Against the odds, the market managed to make another big gain last week after Ben Bernanke pledged what is essentially QE3… a trickle down stimulus of $40 billion dollars per month (buying mortgage-backed securities) for as an open-ended timeframe. That 'open-ended' is the key - the Fed just took hold of a gun with unlimited ammo. No wonder investors celebrated. It remains to be seen, however, if this gradual, smaller-dose approach will create a longer-lasting effect than non-gradual QE1 or QE2 did.
Either way, stocks soared. The problem is, they soared into overbought territory, at least in the short run. Will this be the case where traders ignore the risks and keep buying anyway ? Or, was last week's move just another setup for a profit-taking pullback?
First thing's first.
It was a busy week last week in terms of economic numbers. We'll dissect the highlights.
The consumer credit total's months-long rally came to a screeching halt in July, contracting by $3.3 billion rather than growing another $10.0 billion as expected. Separately, revolving credit levels dropped $4.8 billion… the second drop in a row.
Inflation continues to be tame. The current annualized producer inflation rate is only 2.0%, and the consumer inflation rate now stands at 1.69%. Though that's a tad higher than the prior month's figure of 1.41%, deflation remains a nagging possibility. The Fed's QE3 stimulus plans, of course, should wipe away a good deal of that risk.
Economists had faith that consumers were still in a good enough mood to spend good money on retail goods and services, and those consumers didn't disappoint. Retail sales were up 0.9% in August with automobiles, and were up 0.8% without cars. It may not be red hot, but spending has been growing nicely for months.
Unfortunately, the only real red flag we got for the economy last week was also from the indicator that may mean the most for the market. Industrial production fell 1.2% last month (versus the expected 0.2% drop), while capacity utilization fell from 79.2% to 78.2%. As we noted last week, the correlation between these two data points in the market is strong. When they point higher, so does the market. When they point lower, so does the market. While one bad month may not be the start of a new trend, all big trends start as small ones. It remains to be seen if last month was just a blip.
The coming week should be less eventful, though we'll get a big dose of data on the housing market. On Wednesday we'll hear August's housing starts and building permits. Both have been broadly trending higher, and economists say we should see 772K new homes started last month, and 800K permits issued. Both numbers will extend the overall growth trend. Existing home sales should have grown from annual pace of 4.47 million in July to 4.58 million last month.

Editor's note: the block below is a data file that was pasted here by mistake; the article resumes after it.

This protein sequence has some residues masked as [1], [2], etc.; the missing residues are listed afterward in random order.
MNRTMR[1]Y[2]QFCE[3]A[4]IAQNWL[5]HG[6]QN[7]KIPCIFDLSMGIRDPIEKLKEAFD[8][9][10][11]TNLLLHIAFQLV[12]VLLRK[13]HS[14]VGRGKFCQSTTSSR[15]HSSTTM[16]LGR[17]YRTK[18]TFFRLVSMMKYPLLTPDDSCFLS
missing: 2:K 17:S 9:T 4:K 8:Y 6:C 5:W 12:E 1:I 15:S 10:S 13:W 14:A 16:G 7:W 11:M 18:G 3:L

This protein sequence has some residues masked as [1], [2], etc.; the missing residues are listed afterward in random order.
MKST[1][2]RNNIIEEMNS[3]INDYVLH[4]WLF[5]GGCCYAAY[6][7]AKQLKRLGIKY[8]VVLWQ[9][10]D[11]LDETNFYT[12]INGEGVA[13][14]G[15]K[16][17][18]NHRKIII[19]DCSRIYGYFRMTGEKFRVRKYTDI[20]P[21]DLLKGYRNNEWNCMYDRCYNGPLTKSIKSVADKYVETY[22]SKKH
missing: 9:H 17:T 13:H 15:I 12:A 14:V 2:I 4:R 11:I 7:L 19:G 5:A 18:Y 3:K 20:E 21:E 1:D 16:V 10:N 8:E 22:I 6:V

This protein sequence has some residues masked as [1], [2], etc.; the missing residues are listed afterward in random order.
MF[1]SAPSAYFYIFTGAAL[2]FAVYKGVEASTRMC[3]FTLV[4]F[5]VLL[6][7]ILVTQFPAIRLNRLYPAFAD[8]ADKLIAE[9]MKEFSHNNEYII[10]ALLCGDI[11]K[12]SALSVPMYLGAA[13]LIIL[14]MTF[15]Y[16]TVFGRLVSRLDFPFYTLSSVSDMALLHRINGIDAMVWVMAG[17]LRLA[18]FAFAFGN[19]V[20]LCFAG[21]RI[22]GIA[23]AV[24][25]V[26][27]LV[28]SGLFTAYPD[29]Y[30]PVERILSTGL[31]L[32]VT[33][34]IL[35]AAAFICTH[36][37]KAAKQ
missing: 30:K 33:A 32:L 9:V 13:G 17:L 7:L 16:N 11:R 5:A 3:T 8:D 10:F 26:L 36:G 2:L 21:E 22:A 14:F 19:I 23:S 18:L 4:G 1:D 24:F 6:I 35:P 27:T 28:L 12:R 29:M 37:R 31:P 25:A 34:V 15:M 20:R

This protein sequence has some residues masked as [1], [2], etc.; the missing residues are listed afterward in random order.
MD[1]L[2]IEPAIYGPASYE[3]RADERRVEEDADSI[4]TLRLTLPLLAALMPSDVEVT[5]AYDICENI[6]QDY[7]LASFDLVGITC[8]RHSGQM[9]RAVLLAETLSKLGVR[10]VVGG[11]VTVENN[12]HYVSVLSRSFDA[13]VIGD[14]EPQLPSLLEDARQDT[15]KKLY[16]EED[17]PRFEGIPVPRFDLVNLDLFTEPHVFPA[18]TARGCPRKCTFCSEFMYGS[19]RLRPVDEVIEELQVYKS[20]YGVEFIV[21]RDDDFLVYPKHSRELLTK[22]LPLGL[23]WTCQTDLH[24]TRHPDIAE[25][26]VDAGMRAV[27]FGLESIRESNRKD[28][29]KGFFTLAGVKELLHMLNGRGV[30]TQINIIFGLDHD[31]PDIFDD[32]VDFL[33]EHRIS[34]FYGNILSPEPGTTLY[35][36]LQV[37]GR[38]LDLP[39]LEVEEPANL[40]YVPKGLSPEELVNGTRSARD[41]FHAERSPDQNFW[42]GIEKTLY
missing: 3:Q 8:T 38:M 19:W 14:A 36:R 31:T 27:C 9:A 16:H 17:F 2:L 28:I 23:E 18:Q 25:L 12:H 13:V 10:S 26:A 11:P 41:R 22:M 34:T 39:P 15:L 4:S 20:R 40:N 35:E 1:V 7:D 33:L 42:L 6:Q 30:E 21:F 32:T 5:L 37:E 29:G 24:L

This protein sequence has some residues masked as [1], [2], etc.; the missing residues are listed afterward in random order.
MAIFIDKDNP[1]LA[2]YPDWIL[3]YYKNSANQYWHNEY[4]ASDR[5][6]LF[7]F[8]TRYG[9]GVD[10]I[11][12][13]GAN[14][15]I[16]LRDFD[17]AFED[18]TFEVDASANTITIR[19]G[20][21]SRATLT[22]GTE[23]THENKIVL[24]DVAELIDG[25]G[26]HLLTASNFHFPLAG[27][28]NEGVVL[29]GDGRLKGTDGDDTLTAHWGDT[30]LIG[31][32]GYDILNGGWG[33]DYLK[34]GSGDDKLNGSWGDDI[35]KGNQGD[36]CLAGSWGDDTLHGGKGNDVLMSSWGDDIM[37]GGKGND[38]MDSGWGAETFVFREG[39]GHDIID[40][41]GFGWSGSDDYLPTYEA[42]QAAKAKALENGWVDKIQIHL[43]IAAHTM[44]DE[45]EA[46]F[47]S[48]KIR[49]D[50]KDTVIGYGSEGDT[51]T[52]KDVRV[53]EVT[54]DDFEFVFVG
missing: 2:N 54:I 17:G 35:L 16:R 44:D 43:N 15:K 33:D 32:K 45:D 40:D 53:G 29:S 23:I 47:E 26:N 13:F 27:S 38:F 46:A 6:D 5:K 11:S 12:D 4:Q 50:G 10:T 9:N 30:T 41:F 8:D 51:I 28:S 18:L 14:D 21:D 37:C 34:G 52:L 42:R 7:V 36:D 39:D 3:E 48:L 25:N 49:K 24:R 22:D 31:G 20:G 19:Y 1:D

Everything else is on the grid above.
As of Friday's close of 1465.77, the S&P 500 (SPX) (SPY) is now about 47 points into new multi-year-high territory. It's also above (well above) both the 20-day and 50-day Bollinger bands for the first time in years… a real testament to the speed and strength of the recent move spurred by new hope in Europe and even newer hope in the United States. At the same time though, the unusual strength of what's now become a 15-week-old rally has left the index at oddly-overbought levels - at least in the short run. To make matters tenser, September is supposed to be a weak month, setting up the usual Q4 rally. Now - in the shadow of a 15% rally since early June - where does the market have left to go?
So now what? We're still thinking the market is due the same pullback that was due before ECB President Draghi and Fed Chairman Ben Bernanke threw big money at their respective problems. It's just going to happen from a much higher starting point. Then again, the whole landing point is now considerably higher.
And speaking of landing points, there are several possible floors taking shape right now.
One of them is around 1390, where the lower 20-day Bollinger band and the 50-day moving average line will likely converge before either could be tested as support. That would be a 5.7% pullback from the recent high, which may enough to squeeze out a capitulation from the market.
Another potential landing point for a full-blown dip is around 1370, where the 100-day moving average line and the 200-day moving average line will most likely converge before either of them can be tested as floors. That would be a 7.0% dip from the high, which is more of a normal-sized bull market correction. It's all on the chart below.
S&P 500 & VIX - Daily
And just to round out the semi-bearish case, take a look at the weekly chart of the S&P 500. The 26-week Bollinger band has been hurdled, while the 52-week Bollinger band is within reach of being brushed. Hitting either one is no guarantee of a dip, but historically speaking, this is where we start to have trouble. The CBOE Volatility Index (VIX) (VXX) is also at unusually-low levels, consistent with a top. It's with the weekly chart we can also see how great of a floor the 1370 area would be, as the 100-day and 200-day line start to come together.
S&P 500 - Weekly
The problem is, what the market (DIA) (QQQ) (IWM) 'should do' and 'is likely to do' can be different than what the market actually does when the-powers-that-be throw a stimulus grenade onto the financial mess pile. We still have to take this day-by-day, even though the odds are pointing us lower right now.
Stay tuned. This week will most assuredly be more than a little interesting.